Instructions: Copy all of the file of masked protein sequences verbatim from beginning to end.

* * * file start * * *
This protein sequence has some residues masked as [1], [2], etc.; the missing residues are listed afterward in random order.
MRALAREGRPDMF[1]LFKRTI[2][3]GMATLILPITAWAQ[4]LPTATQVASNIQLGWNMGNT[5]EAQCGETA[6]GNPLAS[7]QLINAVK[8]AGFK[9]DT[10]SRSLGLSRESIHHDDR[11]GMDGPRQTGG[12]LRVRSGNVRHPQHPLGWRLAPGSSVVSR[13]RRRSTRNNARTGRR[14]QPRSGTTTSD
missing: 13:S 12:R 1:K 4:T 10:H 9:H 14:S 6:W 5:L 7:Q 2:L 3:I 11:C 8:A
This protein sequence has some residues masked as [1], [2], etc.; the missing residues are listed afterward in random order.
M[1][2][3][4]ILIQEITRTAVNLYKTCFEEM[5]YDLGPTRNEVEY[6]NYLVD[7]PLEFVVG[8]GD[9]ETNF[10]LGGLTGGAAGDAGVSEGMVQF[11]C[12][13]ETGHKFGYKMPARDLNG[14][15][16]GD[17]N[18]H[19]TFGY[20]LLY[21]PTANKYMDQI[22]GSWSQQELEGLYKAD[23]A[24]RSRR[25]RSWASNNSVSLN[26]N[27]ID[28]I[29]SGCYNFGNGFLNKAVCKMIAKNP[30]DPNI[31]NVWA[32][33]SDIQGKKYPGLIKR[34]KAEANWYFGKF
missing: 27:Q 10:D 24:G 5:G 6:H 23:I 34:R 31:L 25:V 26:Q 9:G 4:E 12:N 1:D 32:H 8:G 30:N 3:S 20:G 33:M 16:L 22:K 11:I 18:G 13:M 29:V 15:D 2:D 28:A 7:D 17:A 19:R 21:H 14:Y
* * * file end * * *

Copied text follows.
This protein sequence has some residues masked as [1], [2], etc.; the missing residues are listed afterward in random order.
MRALAREGRPDMF[1]LFKRTI[2][3]GMATLILPITAWAQ[4]LPTATQVASNIQLGWNMGNT[5]EAQCGETA[6]GNPLAS[7]QLINAVK[8]AGFK[9]DT[10]SRSLGLSRESIHHDDR[11]GMDGPRQTGG[12]LRVRSGNVRHPQHPLGWRLAPGSSVVSR[13]RRRSTRNNARTGRR[14]QPRSGTTTSD
missing: 13:S 12:R 1:K 4:T 10:H 9:H 14:S 6:W 5:L 7:Q 2:L 3:I 11:C 8:A
This protein sequence has some residues masked as [1], [2], etc.; the missing residues are listed afterward in random order.
M[1][2][3][4]ILIQEITRTAVNLYKTCFEEM[5]YDLGPTRNEVEY[6]NYLVD[7]PLEFVVG[8]GD[9]ETNF[10]LGGLTGGAAGDAGVSEGMVQF[11]C[12][13]ETGHKFGYKMPARDLNG[14][15][16]GD[17]N[18]H[19]TFGY[20]LLY[21]PTANKYMDQI[22]GSWSQQELEGLYKAD[23]A[24]RSRR[25]RSWASNNSVSLN[26]N[27]ID[28]I[29]SGCYNFGNGFLNKAVCKMIAKNP[30]DPNI[31]NVWA[32][33]SDIQGKKYPGLIKR[34]KAEANWYFGKF
missing: 27:Q 10:D 24:G 5:G 6:H 23:I 34:R 31:L 25:V 26:Q 9:G 4:E 12:N 1:D 32:H 8:G 30:N 3:S 20:G 33:M 16:L 22:K 11:I 18:G 13:M 29:V 15:D 2:D 28:A 7:D 17:A 19:R 21:H 14:Y